Sphere College Project Live Stream 2: Successful Reentry from Prison

Sphere College Project Live Stream 2: Successful Reentry from Prison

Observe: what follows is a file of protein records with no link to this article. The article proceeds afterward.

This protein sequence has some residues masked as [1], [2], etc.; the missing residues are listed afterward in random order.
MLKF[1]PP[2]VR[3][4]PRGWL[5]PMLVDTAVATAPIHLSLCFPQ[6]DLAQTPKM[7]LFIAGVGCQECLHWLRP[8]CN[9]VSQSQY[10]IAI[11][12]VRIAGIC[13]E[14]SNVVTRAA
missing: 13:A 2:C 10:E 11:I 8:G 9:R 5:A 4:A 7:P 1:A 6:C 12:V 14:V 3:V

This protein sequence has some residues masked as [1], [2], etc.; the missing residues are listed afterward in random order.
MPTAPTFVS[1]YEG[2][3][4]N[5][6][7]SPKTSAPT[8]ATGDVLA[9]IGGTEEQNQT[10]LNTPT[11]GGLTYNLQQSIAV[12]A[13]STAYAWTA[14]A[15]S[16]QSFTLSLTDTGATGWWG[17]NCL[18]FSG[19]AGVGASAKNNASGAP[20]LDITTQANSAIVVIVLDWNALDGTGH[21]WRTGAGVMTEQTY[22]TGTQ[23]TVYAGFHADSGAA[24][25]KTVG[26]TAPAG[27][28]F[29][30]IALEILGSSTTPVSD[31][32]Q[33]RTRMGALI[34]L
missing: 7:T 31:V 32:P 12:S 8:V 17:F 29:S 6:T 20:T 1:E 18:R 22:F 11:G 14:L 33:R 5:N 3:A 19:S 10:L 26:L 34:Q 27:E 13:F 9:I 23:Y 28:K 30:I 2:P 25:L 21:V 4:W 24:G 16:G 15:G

ah Brian says I can hear you and streaming is perfect. Great, so now we can do something… So I’d like to talk a little more about the Sphere program. We’ve basically been prototyping a program for quite some time. I designed it after leaving a position as a professor of computer science, and I saw a lot of people in the world who wanted and needed skills and knowledge, and I thought, well, some people get it if they have money, but what about people who don’t? So why don’t we just share knowledge and information feely?… and guidance… So I founded Sphere on… it was highly influenced by the principles behind Black Mountain College, an educational experiment near Asheville that produced some of the most important artists, well, today… and in recent times. It started in 1933… Do you know about Black Mountain College? —Not, not much— So it started in 1933 and went through 1957 and we’re talking… look up the prices of Robert Rauschenberg, Cy Twombley… go on and look them up for a while, but you know, they’re commanding millions of dollars, and so I’ve long been influenced by that philosophy and started Sphere up in Phoenixville, Pennsylvania in 2009 and some artists joined, and are still participating Jonathan and Virginia Stewart, and… maybe they’re watching, I don’t know… I’m not seeing anything in the chat. If you are and I’m not, then let me know. So the idea of the the program is three phases, First phase: figure out what you want to do at this point in your life. Second phase: gain the skills. Third phase: do a project that puts the passion into action using the skills developed along the way. The program takes as long as it takes and each person is going to be different. It’s a mentorship-based program just like you enter college and you have an advisor so that’s what we do: match people with a mentor/advisor along the way, who guides them through the three phases. How much does it cost? Free, or… it depends. If you can help us out then naturally we would want help. We expect that the alumni network will be the determining factor as to whether we should continue doing it. We’re starting to see some people make some very significant and important, successful changes in their lives. It hasn’t been easy, but they’ve been doing it. and so for example Jonathan Stewart is working on his Etsy shop and Virginia Stewart is producing artwork that is simply amazing. So go check it out. I’ll put the URL in the description later, but, ah… viewsfromwithin.com viewsfromwithin.com Come check out her artwork. That’s what we’re talking about. Harold is here with me. We met almost a year ago. I think it was more like April— yeah— when we met because another person associated with the Sphere program told us that there’s someone who we should be mentoring, and I said, “Well, have him call us,” because that’s what we need we need, people to reach out to us and say “we need your program”, so Harold did, and we’ve been… well, I know you talked about it last week, but why don’t you take over you tell people again your story. Okay, since the audio wasn’t that good last week. I don’t know about the visual but the audio wasn’t that good. My name is Harold Ervin. I’ve been in prison for 30 years and just got out. As a matter of fact the 14th, yesterday, was my anniversary I’ve been out a year yesterday. You know I’m sorry I’m a little groggy right now but you know, man, it’s been a struggle being out here this year. Don’t seem like it’s been a year. There’s just so much going on out here in this world things move so fast and I’m still kind of in shock, you know? It’s like I just got out yesterday, it seems. And all the problems, things that’s going on in the world, things I have faced and am facing. There’s so much on your plate right now, you know? Dealing with family issues, whatever, personal issues, job issues you just don’t have no… no kind of support system, what you really need. If it wasn’t for y’all, If it wasn’t for you, Richard, man… I don’t know what I would do, seriously, because it’s a whole lot of times that it’s like, I feel like just giving up. Just go on back in there because prison is supposed to be bad… but if you… I come in there as a young man, I was early twenties. I got out when I was over 50-something. So all my life I’ve been in prison… most of it, so to be out here, and these situations and things going on, it’s almost easier to be in prison, you know? —sure— And I see where the system is set up to where, well, I’ve been in there all that time, guys that are repeat offenders, repeat offenders, that’s why. Because it’s really easier you ain’t got to pay no water bill, no light bill, don’t have to worry about buying no food, you know, you don’t have no responsibilities, just in there, you know. It’s hard, man, all the deaths I had to deal with. I dealt with deaths while I was in prison. My momma died when I was in prison. A couple of sisters died while I was in prison. It hurt, but I was away from it. It hurt. It still hurts. but I was away from it. —Did you go to your mother’s funeral?— Yes, they let me go. They took me. But the funerals I done been to since I’ve been free were rougher than that funeral. Because, you don’t have the safety net of the prison. You have to go face family after the funeral, before the funeral, during the funeral. It’s been a hard year, man, I’ve been to six funerals since I’ve been free. Man, there’s so much stuff. I have to tell _you_ something, too… huh, I didn’t tell you this morning. Thought you’d have seen it. I got deer hair and stuff in my light. Hmm. —What?— I hit a deer. Mmmm. I dodged a deer, I hit a deer. Oh, man. —Alright, well… thank you.— Ha ha ha. Well, why don’t we take a break. And I’ll tell you right now I don’t know if anybody heard that. So we’re getting no feedback. I don’t know if we’re on. It says “live”. I mean it says “live”. And this is streaming, this looks like it’s streaming. I just don’t see —comments— right, if there’s anyone I’m surprised that no one would be doing that. So I’m reloading Oh, look… Kelby! Kelby is on there, saying he can hear. Connie says good morning, I can hear you. Great! Okay, —What about everybody else?— I think so. Yes, excellent! Great, okay, great, so now we have some interaction going on. Thank you. That was… that’s great. You’re going to be doing a lot of that. He’s telling people because people know. They heard it. Some other people are watching the… Maybe speak up a little. Okay, yeah. Or maybe you can move… try that. Maybe that’ll work. —Can you hear, can you hear me better now?— I’ve got to watch this. There’s like an echo, 10 or 12 second delay. This is all, this is all learning, look how much better this is than last week. And that’s the point, that’s the point. We just make it better each week. That’s what we’re all about. Ok, so now I want to interact with people as much as possible, so if you have any questions, you know, now is a good time to type them in the live, the live chat which I can see. So, last week we had also Kelby, who is your great —great nephew, my oldest nephews’s son. —And the oldest nephew’s mother was probably, what…? —Oh, my sister.— Your sister’s son’s, son. —Right— Okay. Audrey was with us last week… oh, good… Oh. Connie says “I hear Harold better than Richard”. Ok, that’s fine. Maybe I’ll move it over this way a little bit. And, Harold, Can you explain the parole process? Is it true you have to pay every month? So, well Connie asked “Harold could you explain the parole process? Is it true you have to pay every month?” Yes, I’ve done 30 years in prison. You get out of prison they give you a $45 gate check. That’s what give you. I don’t care… they set that standard back in the sixties or whatever. So a guy could have a… the cost of living was real cheap back then. Forty five dollars was a big check, so they give you a couple of days of pay. Are you sure about that? It’s the same amount since… Same amount since then. —Right, I’m going to check, I’ll do fact checking on everything.— Forty-five dollar gate check and they still give you that forty five dollar gate check. I don’t care how long, if you’ve done a day or thirty years like I did. —Ok— You get out and the first thing they want you to do is go pay the restitution, or your parole fee. My restitution was dead because I had two sentences. I maxed out the first sentence with the restitution on it, so I’m on the second sentence which don’t have no restitution on it. But you’ve got to pay that parole fee. Ok, what’s the purpose of the parole fee? Who knows? well you told me there was something about it. That’s the way they get paid. Okay. The parole officer, that’s how they get their check. I want to be real careful because it this is intended… what we’re going to do is every Saturday this is the plan and it’s getting better each time so I think we can do something serious, talk about successful reentry from the prison system, because… I would call you a success, you know, you are sitting here with me and you can go out and buy pork rinds, —Ooh— anytime you have the money for it, —Haha— and we’ll talk about that. And this video is a part of it. But I also want to be inclusive I want… there’s a system and people work in the system. They know it’s not right, but they don’t know how to change it, so we can talk about that. It’s kind of a catch-22 situation. Yeah. if you don’t pay it they can put you back in prison. —Right— It’s a catch, that’s all it is. —Yeah, …— I mean, really. —Ok— there’s nothing to… it’s like it’s dangling over your head, whatever they want to, they don’t have, you ain’t doing nothing else, you ain’t paid their money that’s another reason they can put you back in prison. —Ok.— That’s all it is. —Alright— And it’s 40, 40 dollars a month, and you can’t pay it all off, you’ve got, bunch of time they want to hang it over your head Yeah And that’s the way they do. And a lot of people done got snatched back to prison for that. —Sure— If you can’t pay your rent pay your light bill, your water bill, if you got kids or whatever, you ain’t got enough money to pay it that month, guess what? they send them back to prison because you haven’t paid that month, that 40 dollars. You say, “oh, my kids had to…” well, they don’t want to hear none of that. I think, I think the federal government, I think they get 33,000 dollars per inmate. 35- or 33 thousand dollars we’ve researched it. Yeah, ok, so, what’s your source? I mean, you know, you cite that, where did you hear that from? A couple of those guys looked it up. Alright, so we need to know where they found it and all that, because that’s what we’re all about. It’s looking for how much it costs to incarcerate an inmate. To incarcerate I had heard that it’s as high as 100,000 per year. Might be. So I don’t know. This is the kind of research we want to do. I know there are experts out there who do this. We’ll have them join in, and by the way… let’s see… It looks like Jonathan and Virginia are watching from Phoenixville, Pennsylvania. Fantastic! Connie says “What would you like to be trained… I can’t even see the whole screen. Let me see. What would you like to be trained in? What kind of employment would you like to have? And after that Jonathan says Oh, Virginia says “Hi, it’s Virginia we are sharing a computer.” Hi Virginia! It’s so great to have, we are drawing people together you see this? Mmm hmm We’ve got Connie and Jonathan and Virginia and Kelby was on for a bit and Brian was on for a bit and if they can get back on I’m excited, this is great, ok… What would you like to be trained in, what kind of employment would you like to have? My perfect job, it would be a cook, I would love to cook at a nursing home or cook at a hospital, not necessarily a hospital but yeah, a hospital, or a nursing home, somewhere I could personally cook instead of… I don’t want to work in a restaurant, no fast-food. I would rather be at a nursing home or hospital. Perfect job, I love to cook. What obstacles might there be to getting that? My record. Yeah? —Yeah— Anytime you work with people. —Yeah.— It’s hard to get a job working with people, with my record. So, you gotta find yourself a plant. I work 12 hours a day, five days a week. It’s killing me. I’m tired right now. —Yeah— They wanted me to work Saturday, today, —yeah— I said man y’all can take this job. I’m not gonna work. I’m not giving up my Saturdays and Sundays. Y’all got all my days. —And he’s here with us. Thank you. Y’all got all my days, Monday through Friday. I come here and it’s dark and I leave here in the dark. It’s like I’m in prison. So no, I’m not giving up my Saturdays and Sundays. He said “Ok, ok” I gotta find me a cook position. Or open up my own restaurant. I’ve got a culinary arts degree. So, that’s the training. I want to relate that to Sphere. Although we have these three phases and they can take as long as they take, so if someone comes in saying “This is what I want to do,” then we will help you figure out how to do that. It’s been… you know, we’re only, I feel like we’re only now we’re getting to the point where we we can even really talk about the reality because there’s a lot of learning that has had to happen. Can you talk about the kind of learning that you have done… While I was in prison? No, since then. Oh. Oh, man. It’s a whole lot of stuff I went through that I didn’t realize I was going through far as dealing with disappointment, hurt. I didn’t realize that… you know, when you’re sitting back in there in that cage… take another day to get out like yesterday February 14… I got out yesterday a year ago, man, that day was so long And you have all these visions in your mind, what you want to do what’s going on. The reality is, ain’t none of that happened. So it’s learning to deal with life on life’s terms dealing with it one at a time. But you need a springboard, man, you need, I need Richard, And, to keep my sanity. There’s a few times I just wanted to go back to the prison gates and say man, let me back in here. That’s a very powerful statement. I mean, I just, I just, you know you try to, try to live one day at a time. That’s all I could do. Quit thinking about what I’m going to do tomorrow with You taught me this, to keep it simple. One day at a time, let’s get through this day. Let tomorrow worry about itself. Because it’s strenuous, man, it is strenuous. Yeah… yeah. You do have to get through the day. I mean, how do you do it on those 12 hour shifts? Running that machine, running up and down those steps. They taught me how to do… the Taiwan people… Be careful… haha, ok… when they work, they work. —Yeah— And I’m not 20 no more. And I’m realizing I’m not 20 no more. So I can’t do the job I used to could do. And my body… there’s stuff hurt on me now I didn’t realize I had. When I got over 50, whoa… —Yeah, yeah— So, it’s kind of rough. Yeah, those are your days. And you’d rather be cooking. Yeah, at this age. point in my life, I should be thinking about retiring, putting my last days in instead of starting a job. Yeah, you know, there are a lot of people… that’s something to learn about, there are a lot of people in our age group that, who are in a similar situation. And I think we’ve got to figure this out. Yeah We’re not taking care of our own. You know, I looked up Oh, let’s see, oh, there are some comments. I’ll get back to those in a second. I see Jonathan says that this is very interesting. Yeah, great. Yeah, it is. And Connie says “My roommate cooks at a senior home And he really loves working there.” Yes The people are great, and he says it’s fun to create food for Right! That’s what I’m saying. I think that’s a wonderful option. Ah, man, I would love that. Alright, well. Anybody wants to help us out by making some calls around, Checking with … you know, we, we’re busy, you know, we’re doing this. If I didn’t have to work, I would cook for free. Hahahaha I just like to cook for compliments. You know, I’m a real cook. wouldn’t have to pay me. If I had my own money I would cook for free. There’s got to be a place out there that we just don’t know of we just don’t have good mechanisms for putting people together And it’s hard for you to go look for a job when you’re working 5 hours… 5 days a week, 12 hours a day. What do you do when you come home? BAM… —BAM— Fall out, get ready for the next one. I mean, that’s all week, and then Saturday and Sunday are you going to be looking for jobs? Yeah, but he’s working, you know. I worked my way up. On my other job I worked my way up to supervisor. Yeah, and then what happened? Then they terminated me. They let everybody go. Yeah, yeah… on what day? I forget what day it was. It was on, on a Monday. It was on Martin Luther King… Oh, yeah, right, it was on Martin Luther King holiday. Yeah, they laid everybody off on Martin… oh, man. That was something, man, it was… it was special. Hahaha It was Martin Luther King Day. So anyway… Yeah, we gotta get Harold a new position that’s right for him and everybody. So any thoughts you have, let’s keep this conversation going. It’s just, it’s hard. We’re trying to use whatever resources are available in what small amount of time we have. Ok… let’s see what else we got… Connie says “I feel that the first year of any transition is the hardest… hang in there, Harold. Richard is there for you and I’m praying for you.” Thank you Connie. There are people out there. Virginia says “Virginia here, how are you making out… how are you making out at this time? I’m making out one day at a time I’m just… I’m gonna make it I’m gonna be alright. I’m used to living, I’m used to living for 70 cent a day, so… Oh, yeah… tell them a little more about that. What? —The 70 cents a day— Oh, that’s how much you work for. You work… I worked for the town of Spindale when I was in prison and we done garbage pickups and round up, cutting trees down, whatever 70 cent a day I done put my labor, my back to work for the state for 30 years 70 cent a day Now I’m on the retirement end of my sentence And I can’t do what I used to do no more. I done all that for 70 cent a day So they want me to come out there in this… I can’t get a job where… that ain’t physical. Mmm hmm, right. Because you’re… convicted. Now, I’m sure everybody’s going to be wondering, “What about that?” We don’t have to go into that right now. I actually want to make that one of those things that… we’ll save that —ok— we’ll get into that. You know, that’s what people are gonna be, they’re going to want to hear about it. There’s another comment from Kelby, he’s on —Mmm hmm— with us… thanks, Kelby. Read David’s letter. Oh, I forgot David’s letter. Oh, ok. I forgot David’s letter, sure did. Well, that’s another thing we can save for a future live stream. Yeah. My nephew David, he got into a conflict Man, I love my nephew David, I love Kelby, I love all my nieces and nephews, I really do. My mama… I’m the baby of nine kids My mama had me when she was 45, my daddy was 50. and all my sisters and brothers had kids, you know, my age and older. So all my great-nieces and nephews is like my nieces and nephews. So anyway, David got into a conflict with a… him and this friend of his and this friend of his killed a guy and he didn’t tell on him so they gave him life without parole and he was a teenager. He wasn’t nothing but a teen. Now they changed the law that they can’t give teenagers life without parole. He’s a teenager his brain ain’t fully developed, they figure this out, now, so they’re supposed to be redoing his sentence and letting him out. He wrote me a letter, man, it touched my heart. Man, man, man it put a tear in my eye. He said he was tearing up when he wrote it. And I was tearing up when I read it. I can’t wait to let you read it. That letter, I want you to read it. Man, he doing all that time for nothing. I’ve done something, but I didn’t do, he didn’t do nothing. Well, that’s… future… future discussion. Yeah, we gonna, I’ll bring you the letter. We’re still in setup phase. It’s going well, real well. I’m so glad people are joining in and participating. What I wanted to do… we can’t really set it up that well but we can do that later, is to just brainstorm on all the topics that we want to talk about here. Anybody can… we’ll leave it up and this is live and you know, ha, this is real, at least on video, you know. We’re not editing… much. Yeah, ha ha. You’ve edited the other one? I tried, all I could do was cut off the early setup part. I tried doing it using some software and then at some point it just crapped out. Maybe in the future I’ll get a better version up there of the first session. Yeah we got more, let see, Jonathan says… oh, Virginia says “Do employers some seem reluctant to hire you knowing you’re out of prison.” Yes… yes, I’ve been in four jobs since I’ve been out of prison. Well, that is, at least, 4 people who are willing to hire you. Yeah, well see the thing is, the thing is you’ve got to let them be aware, —right— that it’s a tax write-off to hire a felon. They get a benefit for hiring a felon. We should look into the details and post that in the comments or something. Hiring a person that’s been incarcerated, taking the risk of hiring them, it’s a tax write-off. See I got a sheet of paper that I take with my resumes that I take to find a job, I have that information where it was located and I hand that in with my resume, a copy of it, and the next thing I know they calling me for a job. But the only jobs I couldn’t get are the ones I really wanted, that’s like, like a nursing home, or hospital or something that’s, like, cooking —yeah— yeah around people in with me, people that’s in care situations Yeah. Alright, well, we’ll keep working on that. So what I had hoped for this live stream… I’m going to see how many people are on. Five, ok. Five are on now. Great. And there will be many more viewing later, because the sound and audio are so much better than last time. People probably went on last time and said, “eh, can’t hear a thing” So, this is the second in a series and what I hoped and planned to do today is to have some conversation so people can see where we’re going in this, and also brainstorm on what all the things are that we could we could talk about in the future like I mean I’m just brainstorming a little bit relationships, insurance, you know, talking to people, getting jobs, all of this is a component, handling money, all of that paying bills, all of that. And maybe we can come up with some creative solutions. But those are some of the topics and we can expand on all the topics. And today, a topic that I had hoped to go into, we said last week we were going to go into we don’t have to do this but, you know, maybe it would be better to wait until Kelby can join us again is the topic of trust. And, because to me, my own philosophy is that it is probably the most important topic that people can discuss. And so trust and being trustworthy. I’ll just start the conversation a little bit and say that my observation is that we are too simplistic about it. We talk about whether a person can be trusted or not and if they did something, you know, that’s not trustworthy then we reject them entirely and I think that’s too simplistic. I think some people can be trusted for some things and not for others, and we have to know what those are and just say, ok, we’re human, you know, we have these things But then, what I want to go into, and maybe we can just wait, with Kelby, I think it would be much better to have more than just us talking about that. It doesn’t have to be next time. It can be whenever our viewers would like. to have us discuss it. We want this to be a lot of interaction. So, I feel like I’m talking too much and I should let you talk. Is there anything that you’d like to talk about? On the trust issue There’s no… let me see, what’s that saying that says “No honor among thieves.” That’s a trust issue. But in a way in a sense it is, though, because if you tell somebody something in prison that you’re gonna do or you say you’re gonna do, if you don’t do it, there are consequences… —mmm— dire. And you say you borrow something from somebody, well, whatever the situation you say you’re gonna do this on certain day, if you don’t do it, and you live that life for a long time it is, it kind of embeds in you, scares you. Which it ain’t no bad thing to be like. I mean, you know, you try keep your word. I mean as far as keeping your word. Yeah, you try to keep you word in every situation try to keep your word, but don’t give it lightly. You say you’re gonna do something, you say “I don’t know” before you say “Yes, I’ll do it”, So… trustworthy, is.. it ain’t no trust, there… It’s a lot of lacking in trust since I’ve been out, since I’ve been free, man… and I got so many disappointments and heartaches, things, trusting people, “Oh we’re gonna do this”, “we gonna get this for you”, “we’re gonna help you do this…” Ain’t nobody done nothing. “Tomorrow, we gonna… da da,” “I’ll be there in a couple of hours,” or “I’m gonna buy you this,” “I’m gonna get you that” “I’m gonna help you out” Trust… hmm, there’s no honor out here. There’s more honor among thieves than there is honor among the un-thieves. Wow. Wow. I’m gonna have to think about that for a while. Ha, seriously. Yeah, huh. You know, we’re bringing Harold here because he’s bringing an important perspective. This is your perspective. And I trust that you’re conveying what’s real for you. There might be some more questions. Oh, look! We’ve got Phillip on here. Hey, Phillip, thanks for joining us and by the way anybody who wants to take that URL and send it out to people and saying “It’s live now” I’m not sure how long we’ve been on, but we’ll stay on as long as, you know, Harold stays awake and —Haha— people are still here. So we got… Phillip says “Life is a challenge no matter where you are keep that in mind and keep putting one foot in front of the other and trod on.” Amen! Hahaha I love you Philip Jonathan says “Does he have any creative talents that could be put to use without physical stress?” Creative talents, like art, artistry or something? Singing? No, my voice is gone. I don’t play an instrument. Not yet, haha. And, good question. —Yeah.— Yeah. I mean there’s artistry in cooking, you know that. Well let’s just say that. Yeah, it is art, sure. Have you seen the chef shows? Mmm hmm. I can’t stand them. Me neither, ha. And Connie says… “There are good people out there, Harold. You’ve got to find them and make them part of your life Sphere College —Project— Project. In all of, these… everybody I’ve met so far… it’s been on point. They say they do something, they do it. They don’t never sugar coat something and tell you they can or they can’t and they got your back always. You know I done moved a niece, I done moved a daughter, I done moved three people. They didn’t have to help. They did. They helped me get set up at my place, helped me get jobs, helped me get an automobile. Man, they didn’t have to do that, so I’m surrounding myself with from when I first got out to now I surrounded myself with people that’s been backing me up, pulling me up. I want to thank you. You’re welcome, and I thank you for doing your part. So why am I… it’s hard for me to step outside this comfort zone, ask anybody else for anything, anybody to help I’ve done been hurt, disappointed so many times. and I don’t want to say what section of people that is, but I was hurt by them. Not supposed to say that, so. Hmm, we can get into some of the real stuff, but we can save it, too, you know. Maybe it will come out of questions that people are asking. Look! There’s more interaction… Do you have anything more to say now? No, go ahead. Connie: “Cooking is a talent.” —yes— Virginia oh, she posted to Facebook. She put the, she put the URL for the live stream on Facebook. That’s great. Thank you. That’s what we’re after, you know. Help us build, the audience, bring people in. Ask questions in the live chat This is working. It’s working. You know? People are going to be able to see this and be fascinated by these stories. Skip through, you gotta go back into parts where Harold is talking. And we got some more, Connie… “Last week you mentioned wanting to mentor people who are coming out of prison. I think that is something admirable and something that can help keep you motivated. —Exactly— I’m sure Richard and… it stops there, I don’t know why —She’s still typing?— okay Oh, I know, I think for people who type a lot in the live chat, if they type a lot they, you know, rate it down, I think, I’m not sure. We’re learning all this, so yeah, mentoring people… —mm-hmm, yeah, I gotta get me another somebody —oh, okay— It helps me Helping somebody helps me. Yeah, yeah man. If we all thought that way… I’m sure Richard would be happy to have your help. I mean we are consciously… we’ve talked about this about how becoming a mentor… perfect, I mean, you’d be perfect. So… I know exactly, I done been… whew, like I just had another wreck last night. I done been through the wringer. For guys coming out of prison, wanting to… having a fantasy about what’s happening out here in this world, hold up, hold up little man, little brother, let me talk to you, this is what’s really going on take your time, put your money up, don’t be doing this, doing that, messing with this person, that person, keep your focus this can happen, this can happen, it happened to me. I believe I’m, like you was telling me before I’m going through all these pitfalls to help somebody else, to dodge them. I done been through the wringer. Thirty years of prison and get out here and get thirty years crammed into your problems in a year. I keep telling Harold he’s being a hero. You know one thing I still haven’t done yet I want to do. Go to my momma’s grave. —Okay, thank you— That’s what I want to do. —Yeah— We’ll do that. I want to just talk to my momma. I haven’t done it yet. That’s one thing I’ve pledged I wanted to do. It’s hard to… I appreciate it. —Yeah— Looks like there’s more typing. Let’s go see what’s going on over here. Looks like there’s, let’s see… Virginia: “Harold you would be an excellent mentor because of what you went through.” That comment was from Virginia. And Connie says “Harold, you are so good at expressing yourself and I know you will make a difference in other’s lives.” Do you know that you’re good at expressing yourself? Ok, well, you’re getting feedback. Thank you, Connie. So, we want to keep doing what we’re doing. It takes a lot of things, but one thing that it definitely takes is money and support when people have the money to provide the support that we need to continue and grow this program. Sphere College Project is a 501(c)3 nonprofit organization in the state of North Carolina and that means that donations made to us can be deducted from your taxes. Speak to your accountant and ask your accountant “What’s a reasonable amount of money for me to donate to a nonprofit organization that’s doing good work?” and have that conversation so that you can be informed by someone who’s an expert in this area. let’s see… there’s some more typing… So, I’ll get back to that there are a couple of ways that donations can come in, and I’ll post them in the description and or comments. One way is by a direct donation from PayPal. And my experience was with PayPal always in the past was just for one single payment, but but now I’m learning that they’re able to take a monthly amount. And the reason I know that is because as a result of our last live stream, we got a donation of $100 a month to come in from one person. We’re going to make that anonymous, unless people explicitly tell me you can share that I’ve made a donation. But this means that the whole pipeline is is working. You know, we got the live stream up, we have interaction and people are thinking this is important enough to contribute their own funds. We can reach whomever people want to reach now. To bring money into this program to help people like you. The program is not only designed for prison reentry. it’s really intended just for individuals who want to make a move in their lives. Harold is just highly motivated Mmm hmm… So he reached out to us. Ok, let’s see what else is… Oh, one other thing, PayPal and we also have a Patreon account set up that is… I mean I just set it up, I haven’t been advertising anywhere yet. I’ll put the information in the description. Let’s see what else we’ve got here… Virginia says “Have you thought of writing a book?” Yep, I’ve had a few offers of writing a book and I’ve been doing they call them memoirs or whatever, history. Been recording so I’ve had a few offers, people offered me, wanting me to write a book, I’m kind of leery about accepting money for book. I don’t know these people because, you know, you’re putting your life out there, you know, so I haven’t really got in a contract with nobody or talk to nobody I’ve had a few offers, but I’m going to let Richard and Brian talk to somebody. Next offer that come to me they’re gonna have to go through Brian and Richard. I mean, honestly —I don’t know nobody else— Honestly, what I think we need to do is set up a Patreon account. These things, Harold, that doesn’t mean anything to you, right? —What?— Patreon account? I don’t even know what you’re talking about. It’s just an online site, where people can donate for specific projects We’ve got one for Sphere College Project in general, but what we need to do, I think that would be very compelling, would be to create a project on Harold writing a book and then people can donate to that. It’s important for people to understand what, one of the, Brian, who Harold just referred to, is a publisher he knows the publishing industry extremely well and knows how to package you know and also knows that a lot of the stories that come from when people get a windfall of a lot of money but haven’t the experience for how to spend it that you know, ended up where they were before —or worse— in a short, yeah, so, we would want to do this in the right way and I think we are because you’re learning about the wor…, I mean, the more that you have to learn to, to… in order to say but we got to get you off this 12 hours, 5 days, as soon as possible, and I think by setting up a patreon account people will help us advertise it so you don’t have to do that any more. And you can write the book. And I went down to $10 an hour. I was making $14. That is, just, I mean… Right, so we’re doing you said that’s wonderful. So what we’re doing by you doing the recordings, that’s great to capture all of that. We can hire someone to transcribe it —Oh, you can?— if they want to donate to the Patreon. —Transcribe, that means— Like, they listen to your recording, write it up. Like a, ok. —Yeah— Like the woman in court do. —Right— Then you can edit it, you know, —Mmm hmm— you can go back and forth with them, And then Brian can work on the packaging. I mean, this, this is the kind of thing that could completely support Sphere and you and, you know, your family members that you want to help in the future, so, you know, I’m very excited. Let’s see, how’s our time? Oh, look! It’s noon-oh-one. I think you’re done. —I think I’m done.— I very much appreciate Harold being here. This is… this can work. I’m delighted so, thank you for being here, thanks for interacting in the comments and next Saturday, 11:00 a.m. Eastern Time, I hope to get a wider audience. Thank you. Now, let me figure out how to stop this gracefully. It’s gonna take a minute… I think I…